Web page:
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Role of Public Servants Should Be Changed

Posted January. 04, 2008 03:02,   


President-elect Lee Myung-bak said at the beginning of the New Year that we must create a new government system appropriate for the 21st Century, pinpointing that Japan already abolished the Ministry of Finance. It is true but it is important to note that a reshuffle of government bodies is essentially meaningless unless the roles of government officials are changed. This is like changing hardware without upgrading software.

Although Kim Jong-seok, president of the Korea Economic Research Institute, proposed the introduction of the regulation guillotine system to President-elect Lee while advising him on deregulation, this cannot be a solution, either. Unless the nature and function of public service personnel is changed, it will be difficult to root out unnecessary restrictions. Unless the unethical organizational culture of the public sector is changed and public servants cease to rule over the people as “grantors” or “deciders” while stop meddling in trifle matters, bureaucratic regulations will not be stamped out.

Few government officials even make unnecessary regulations to maintain their posts or to make excuses for their employment. This is well illustrated in the statistics of the Korean Chamber of Commerce and Industry. As the number of central government employees, which stood at 562,373 at the end of 2002, reached 590,169 at the end of 2006, the number of regulations also jumped from 7,723 to 8,083.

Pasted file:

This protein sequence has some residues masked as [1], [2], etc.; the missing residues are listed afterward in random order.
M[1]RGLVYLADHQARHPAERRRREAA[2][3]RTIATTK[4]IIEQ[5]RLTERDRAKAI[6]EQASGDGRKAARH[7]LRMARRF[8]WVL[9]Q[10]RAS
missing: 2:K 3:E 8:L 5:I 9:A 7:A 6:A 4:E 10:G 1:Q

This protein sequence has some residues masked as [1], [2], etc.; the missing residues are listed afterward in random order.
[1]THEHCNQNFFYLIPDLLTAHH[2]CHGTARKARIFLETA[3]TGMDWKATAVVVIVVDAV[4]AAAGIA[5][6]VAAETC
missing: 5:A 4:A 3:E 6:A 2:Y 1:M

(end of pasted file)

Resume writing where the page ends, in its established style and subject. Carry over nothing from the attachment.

CEO-turned politician Lee is more aware of the situation than anyone else. During an interview in December 2006, Lee said, “Regulations on businesses will not be relaxed since the number of public servants has increased. Rather than the five trillion won spent on the government employees, I’m more worried about tens of trillions of won that will be lost while they drag down national competitiveness by interfering with corporate matters.”

“When my company was launching a shipbuilding business, the government even tried to impose the same tax rate levied on public bathhouses to the company because a dock, where water can be contained to make ships float, was unrelated to any of the classified industries,” Lee added.

The role of public servants should be changed. Many of the government employees, who have been responsible for enforcing regulations, should be either laid off or take the new role of “servants.” Government officials should play a pivotal role in the government instead of tormenting the market and the people with numerous regulations. If the new administration takes no action on the oppressive and authoritarian public servants, the government will likely fail to reform itself and end up speaking empty words. The future of Korea will not be bright when 60 to 70 percent of young people prepare for a civil-service exam in hopes of securing a lifelong job.